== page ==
The want of security evident in such a shallow articulation is a consequence of the necessity for having free movement in all directions, and the two bones cannot be firmly held together by ligaments, for this would restrict the range of motion. So the security of the joint must depend on the surrounding muscles, and the closer these are attached to the articular surfaces, and especially to the more movable one, the more efficiently can they perform the function of bands which are always tense in any position or action of the joint. This is probably the reason why we find strong tendons grouped closely round three surfaces of the capsule and inserted into the humerus immediately outside the anatomical neck to which the capsule is attached (see Fig. 62).
They are the Subscapularis, Supraspinatus, Infraspinatus, and Teres minor : the two spinatus muscles are inserted into their corresponding facets, but the other two extend beyond their evident markings on the bone, as usually seen.
The Teres minor (Fig. 63) is inserted by tendon on its facet, but in addition is attached by muscle fibre to the shaft for J-f inch below this, thus not causing a secondary marking here. The two modes of insertion probably depend on the fact that the portion on the tuberosity, being raised, is under pressure from the Deltoid, whereas that below the prominence escapes such pressure : occasionally the lower portion is also tendinous, and so there is occasionally a marking for it on the bone.
Fig. 62.-View from above of the left shoulder-joint, exposed by removal of part of the Supraspinatus. The cut tendon of this muscle is seen on the humerus, and just in front of it the coraco-humeral ligament makes a prominent band between it and the tendon of Subscapularis ; the edge of this band overhangs the latter tendon, but the ligament is directly continuous behind with the capsule under cover of Supraspinatus. The Supraspinatus plays under acromion and coraco-acromial bands (especially when the humerus is inverted), with a bursa interposed. For attachments of ligaments, see Fig. 57, 4. observe that the short head of Biceps* is in part continuous with the anterior coraco-acromial band, and it and the Coraco-brachialis are separated from the capsule by Subscapularis.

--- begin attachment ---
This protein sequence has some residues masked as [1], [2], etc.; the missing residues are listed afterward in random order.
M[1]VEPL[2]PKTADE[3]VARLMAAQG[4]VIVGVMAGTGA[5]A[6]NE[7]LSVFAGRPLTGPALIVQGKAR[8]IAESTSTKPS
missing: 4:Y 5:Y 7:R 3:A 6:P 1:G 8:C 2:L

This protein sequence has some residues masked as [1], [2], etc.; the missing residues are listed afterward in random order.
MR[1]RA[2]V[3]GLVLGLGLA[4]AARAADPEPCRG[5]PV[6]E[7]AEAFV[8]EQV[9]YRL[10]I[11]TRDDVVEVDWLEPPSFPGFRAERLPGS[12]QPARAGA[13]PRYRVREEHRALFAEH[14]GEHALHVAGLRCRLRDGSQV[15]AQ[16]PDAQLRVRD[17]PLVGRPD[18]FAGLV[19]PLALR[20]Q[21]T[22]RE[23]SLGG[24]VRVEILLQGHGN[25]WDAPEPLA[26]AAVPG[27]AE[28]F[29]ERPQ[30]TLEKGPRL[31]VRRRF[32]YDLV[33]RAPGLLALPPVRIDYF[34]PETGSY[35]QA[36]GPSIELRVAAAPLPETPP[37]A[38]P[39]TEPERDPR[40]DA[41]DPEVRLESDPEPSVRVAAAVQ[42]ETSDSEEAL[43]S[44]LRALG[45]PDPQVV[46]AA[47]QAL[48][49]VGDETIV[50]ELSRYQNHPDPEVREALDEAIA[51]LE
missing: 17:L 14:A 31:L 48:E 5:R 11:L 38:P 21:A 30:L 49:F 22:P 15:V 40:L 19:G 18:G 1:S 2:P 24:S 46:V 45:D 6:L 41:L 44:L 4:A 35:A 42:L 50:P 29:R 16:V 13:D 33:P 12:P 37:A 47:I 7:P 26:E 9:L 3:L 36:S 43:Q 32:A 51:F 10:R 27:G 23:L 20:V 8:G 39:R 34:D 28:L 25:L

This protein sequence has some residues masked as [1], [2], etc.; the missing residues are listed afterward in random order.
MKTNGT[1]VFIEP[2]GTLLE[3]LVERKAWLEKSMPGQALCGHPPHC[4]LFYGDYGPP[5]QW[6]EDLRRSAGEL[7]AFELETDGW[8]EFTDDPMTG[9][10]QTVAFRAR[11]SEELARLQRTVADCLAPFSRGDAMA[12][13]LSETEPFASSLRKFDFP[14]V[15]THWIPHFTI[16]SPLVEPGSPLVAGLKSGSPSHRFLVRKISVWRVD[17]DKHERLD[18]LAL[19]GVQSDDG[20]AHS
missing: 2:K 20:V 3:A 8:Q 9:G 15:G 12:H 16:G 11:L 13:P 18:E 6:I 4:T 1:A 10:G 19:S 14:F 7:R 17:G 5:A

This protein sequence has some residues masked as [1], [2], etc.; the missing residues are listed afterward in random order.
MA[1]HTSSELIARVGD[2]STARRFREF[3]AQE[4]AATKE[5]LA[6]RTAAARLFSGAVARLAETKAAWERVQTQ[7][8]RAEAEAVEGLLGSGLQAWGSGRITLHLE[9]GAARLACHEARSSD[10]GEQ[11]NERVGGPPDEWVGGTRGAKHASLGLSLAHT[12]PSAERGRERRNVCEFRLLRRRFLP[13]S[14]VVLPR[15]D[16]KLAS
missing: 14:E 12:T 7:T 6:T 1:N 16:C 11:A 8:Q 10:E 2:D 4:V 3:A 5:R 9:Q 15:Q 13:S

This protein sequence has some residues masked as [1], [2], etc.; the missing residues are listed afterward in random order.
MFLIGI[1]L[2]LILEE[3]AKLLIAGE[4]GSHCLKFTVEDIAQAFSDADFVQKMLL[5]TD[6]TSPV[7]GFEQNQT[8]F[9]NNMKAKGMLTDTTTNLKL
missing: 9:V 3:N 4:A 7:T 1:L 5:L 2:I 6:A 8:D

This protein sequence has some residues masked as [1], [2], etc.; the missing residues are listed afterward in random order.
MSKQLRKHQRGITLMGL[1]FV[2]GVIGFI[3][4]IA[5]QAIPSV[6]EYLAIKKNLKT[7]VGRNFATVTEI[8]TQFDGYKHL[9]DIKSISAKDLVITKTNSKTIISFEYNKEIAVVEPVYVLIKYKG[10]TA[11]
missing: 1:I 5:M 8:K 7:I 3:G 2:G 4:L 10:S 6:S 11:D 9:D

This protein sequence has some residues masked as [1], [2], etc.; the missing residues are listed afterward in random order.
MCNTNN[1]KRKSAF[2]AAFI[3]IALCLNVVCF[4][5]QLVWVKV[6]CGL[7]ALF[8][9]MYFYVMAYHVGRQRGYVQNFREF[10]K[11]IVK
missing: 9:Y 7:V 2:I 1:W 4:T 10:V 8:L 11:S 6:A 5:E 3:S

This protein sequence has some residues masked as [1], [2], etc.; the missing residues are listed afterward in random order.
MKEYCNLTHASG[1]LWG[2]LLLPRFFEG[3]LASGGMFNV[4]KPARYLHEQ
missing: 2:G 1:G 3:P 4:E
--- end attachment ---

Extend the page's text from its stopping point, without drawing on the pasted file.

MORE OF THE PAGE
Fig 63.-Anterior and posterior views of left humerus, showing muscular attachments and relations of the bone. Compare with Figs. 65, 67, and 68.
The insertion of the Subscapularis also comes down well below the small tuberosity on to the shaft, and may here be either muscular or tendinous, with absence or presence of a corresponding marking. Bearing these facts in mind, it is easy to show the hne of capsular attachment on the bone (Figs. 63 and 68). Starting behind, it passes down close to the inner side of the three facets, so leaving the neighbourhood of the anatomical neck as it runs along the Teres minor. It still passes down along the insertion of Teres minor, thus reaching the level of the surgical neck, but 'near the lower end of this insertion the line turns suddenly inwards and forwards along the surgical neck and inclines upwards to come again on to the anatomical neck internal to the Subscapularis on the small tuberosity : it sometimes reaches the lower part of this insertion. So the hne passes up to the Supraspinatus facet, but it should be noticed that the inclusion of the coraco-humeral hgament in the capsule has led to the hne of humeral attachment of capsule being extended outward on both tuberosities at each side of the upper end of the bicipital groove : thus the coraco-humeral ligament is visible between the Supraspinous and Subscapular tendons (Fig. 62) and covers the issuing tendon of the Biceps, being strengthened here by the transverse hgament.